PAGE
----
Chinese yards increase share of capesize orders.
CHINESE shipbuilding yards increased their stake in the capesize bulk carrier orderbook by 3% last year, effectively downsizing the volume of contracts in South Korea and Japan.
?Today, China"s shipyards are building 50% of all capesizes on order by deadweight, equivalent to 530 ships and a 3% increase in market share since last February,? French broker Barry Rogliano Salles said in its latest weekly report.
?By contrast, South Korea"s share has dropped from 25% to 23%, while Japan has dipped slightly from 21% to 20%.?
With 191 capes contracted in South Korea and 189 in Japan, however, they still occupy a large portion of the orderbook.
The news that China has increased its capesize orderbook comes despite a large number of forecasts made last year that a significant number of newly established start-up yards in the country would fail to begin construction and many orders would be lost if they were closed.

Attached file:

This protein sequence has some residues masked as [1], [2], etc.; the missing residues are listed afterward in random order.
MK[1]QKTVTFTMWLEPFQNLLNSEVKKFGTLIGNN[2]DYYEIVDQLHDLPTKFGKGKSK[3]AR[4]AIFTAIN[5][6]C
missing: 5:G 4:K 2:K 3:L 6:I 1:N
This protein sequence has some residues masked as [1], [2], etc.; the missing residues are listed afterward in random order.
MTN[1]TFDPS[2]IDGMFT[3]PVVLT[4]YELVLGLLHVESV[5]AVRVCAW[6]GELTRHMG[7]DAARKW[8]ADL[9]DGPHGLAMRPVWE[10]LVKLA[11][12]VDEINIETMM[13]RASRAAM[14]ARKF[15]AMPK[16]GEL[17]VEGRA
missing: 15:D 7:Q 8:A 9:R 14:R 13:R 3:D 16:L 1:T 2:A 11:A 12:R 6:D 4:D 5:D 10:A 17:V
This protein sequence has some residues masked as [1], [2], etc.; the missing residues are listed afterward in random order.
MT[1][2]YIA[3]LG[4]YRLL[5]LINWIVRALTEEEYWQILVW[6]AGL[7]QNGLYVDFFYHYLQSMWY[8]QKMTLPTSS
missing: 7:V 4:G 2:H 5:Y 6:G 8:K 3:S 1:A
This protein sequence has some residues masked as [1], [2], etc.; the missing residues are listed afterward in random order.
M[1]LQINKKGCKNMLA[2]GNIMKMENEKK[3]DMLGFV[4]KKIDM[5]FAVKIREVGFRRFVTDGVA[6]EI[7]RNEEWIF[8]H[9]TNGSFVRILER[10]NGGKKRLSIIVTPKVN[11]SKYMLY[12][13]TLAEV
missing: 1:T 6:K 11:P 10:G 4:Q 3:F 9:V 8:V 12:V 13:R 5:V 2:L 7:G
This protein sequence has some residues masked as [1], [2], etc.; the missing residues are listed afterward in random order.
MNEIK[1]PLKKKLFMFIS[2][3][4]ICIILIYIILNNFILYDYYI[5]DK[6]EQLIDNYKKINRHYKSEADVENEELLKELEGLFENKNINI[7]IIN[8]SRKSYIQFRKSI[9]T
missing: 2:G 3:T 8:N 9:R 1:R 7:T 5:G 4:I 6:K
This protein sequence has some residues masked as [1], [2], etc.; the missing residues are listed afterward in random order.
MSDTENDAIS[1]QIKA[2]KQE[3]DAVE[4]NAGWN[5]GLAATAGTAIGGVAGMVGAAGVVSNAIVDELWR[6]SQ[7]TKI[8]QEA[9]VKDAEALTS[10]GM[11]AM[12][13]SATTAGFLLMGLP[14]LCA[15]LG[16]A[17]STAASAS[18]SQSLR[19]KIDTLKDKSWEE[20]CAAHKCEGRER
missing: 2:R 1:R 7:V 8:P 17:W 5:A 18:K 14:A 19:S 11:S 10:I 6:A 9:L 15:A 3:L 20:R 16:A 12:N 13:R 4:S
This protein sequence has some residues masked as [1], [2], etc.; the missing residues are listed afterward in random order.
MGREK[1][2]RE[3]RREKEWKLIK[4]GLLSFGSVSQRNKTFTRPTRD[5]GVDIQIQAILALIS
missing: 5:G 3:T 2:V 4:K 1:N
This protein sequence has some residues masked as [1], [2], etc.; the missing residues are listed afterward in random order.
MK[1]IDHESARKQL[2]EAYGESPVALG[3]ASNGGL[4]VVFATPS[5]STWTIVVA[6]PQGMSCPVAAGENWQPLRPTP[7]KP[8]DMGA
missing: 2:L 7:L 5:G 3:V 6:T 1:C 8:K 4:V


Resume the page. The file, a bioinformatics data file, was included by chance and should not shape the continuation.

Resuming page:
?For some players, the prospect of the enforced closure of new greenfield yards represents a key chance for the shipping market to regulate itself and reduce the influx of new tonnage,? the BRS report said.
?So far, however, we have seen relatively little evidence of widespread closures in China, where most of the greenfield yards are located.?
Although it holds more than double the number of contracts in South Korea, the capesize bulk carriers on order in China are generally of a smaller size, of around 155,000 dwt.
This contrasts with South Korean yards, where the average size of vessels on order tops 200,000 dwt, BRS said.
?After the "big three", the Philippines and Turkey remain out in front among the smaller shipyards,? the report added.
?In the past year, the Philippines has actually doubled its orderbook as a share of the world market, although Turkey remains static at 1% of the global portfolio.
?Romania, Taiwan, Ukraine and Denmark make up the remaining countries, with respectively seven, seven, five and three capes [size vessels] on order.?